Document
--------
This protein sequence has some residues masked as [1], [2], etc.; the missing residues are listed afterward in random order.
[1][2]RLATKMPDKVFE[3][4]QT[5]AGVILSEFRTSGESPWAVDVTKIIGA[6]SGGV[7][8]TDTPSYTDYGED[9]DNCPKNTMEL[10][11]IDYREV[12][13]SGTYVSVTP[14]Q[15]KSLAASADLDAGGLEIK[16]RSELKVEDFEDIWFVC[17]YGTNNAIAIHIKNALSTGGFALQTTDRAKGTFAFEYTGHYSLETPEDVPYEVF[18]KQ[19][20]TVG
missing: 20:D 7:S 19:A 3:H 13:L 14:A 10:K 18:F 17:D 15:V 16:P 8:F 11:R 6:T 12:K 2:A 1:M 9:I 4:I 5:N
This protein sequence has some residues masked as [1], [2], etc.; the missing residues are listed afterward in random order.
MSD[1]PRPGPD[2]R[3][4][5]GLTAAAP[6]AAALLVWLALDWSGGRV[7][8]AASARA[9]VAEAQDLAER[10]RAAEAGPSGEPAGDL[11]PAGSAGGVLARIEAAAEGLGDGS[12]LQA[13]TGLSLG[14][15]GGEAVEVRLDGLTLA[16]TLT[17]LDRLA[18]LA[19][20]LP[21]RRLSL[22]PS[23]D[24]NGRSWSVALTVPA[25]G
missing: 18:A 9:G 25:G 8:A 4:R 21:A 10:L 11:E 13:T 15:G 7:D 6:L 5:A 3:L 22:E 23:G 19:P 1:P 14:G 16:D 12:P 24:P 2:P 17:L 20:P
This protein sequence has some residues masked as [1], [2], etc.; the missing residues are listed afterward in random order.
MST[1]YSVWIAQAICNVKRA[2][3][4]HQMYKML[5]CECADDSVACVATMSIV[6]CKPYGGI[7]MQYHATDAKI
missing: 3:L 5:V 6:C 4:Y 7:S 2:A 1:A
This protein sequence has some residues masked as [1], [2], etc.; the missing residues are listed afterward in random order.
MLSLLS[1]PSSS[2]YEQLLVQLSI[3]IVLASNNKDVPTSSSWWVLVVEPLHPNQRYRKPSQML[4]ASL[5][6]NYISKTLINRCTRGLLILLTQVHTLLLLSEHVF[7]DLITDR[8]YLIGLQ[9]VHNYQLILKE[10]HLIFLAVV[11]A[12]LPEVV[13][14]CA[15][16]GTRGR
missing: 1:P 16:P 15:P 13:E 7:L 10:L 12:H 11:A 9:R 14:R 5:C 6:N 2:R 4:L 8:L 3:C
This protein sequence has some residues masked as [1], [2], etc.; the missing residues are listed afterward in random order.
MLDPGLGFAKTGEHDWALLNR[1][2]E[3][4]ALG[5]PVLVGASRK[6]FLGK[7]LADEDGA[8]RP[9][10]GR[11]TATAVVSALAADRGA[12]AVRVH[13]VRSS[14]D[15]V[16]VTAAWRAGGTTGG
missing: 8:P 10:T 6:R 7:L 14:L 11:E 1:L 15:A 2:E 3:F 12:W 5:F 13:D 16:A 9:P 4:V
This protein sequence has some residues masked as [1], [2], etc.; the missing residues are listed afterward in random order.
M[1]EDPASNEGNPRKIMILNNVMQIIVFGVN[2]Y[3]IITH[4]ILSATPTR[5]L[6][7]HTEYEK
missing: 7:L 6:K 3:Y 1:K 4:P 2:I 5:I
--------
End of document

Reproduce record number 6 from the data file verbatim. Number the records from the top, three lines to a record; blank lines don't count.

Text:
This protein sequence has some residues masked as [1], [2], etc.; the missing residues are listed afterward in random order.
M[1]EDPASNEGNPRKIMILNNVMQIIVFGVN[2]Y[3]IITH[4]ILSATPTR[5]L[6][7]HTEYEK
missing: 7:L 6:K 3:Y 1:K 4:P 2:I 5:I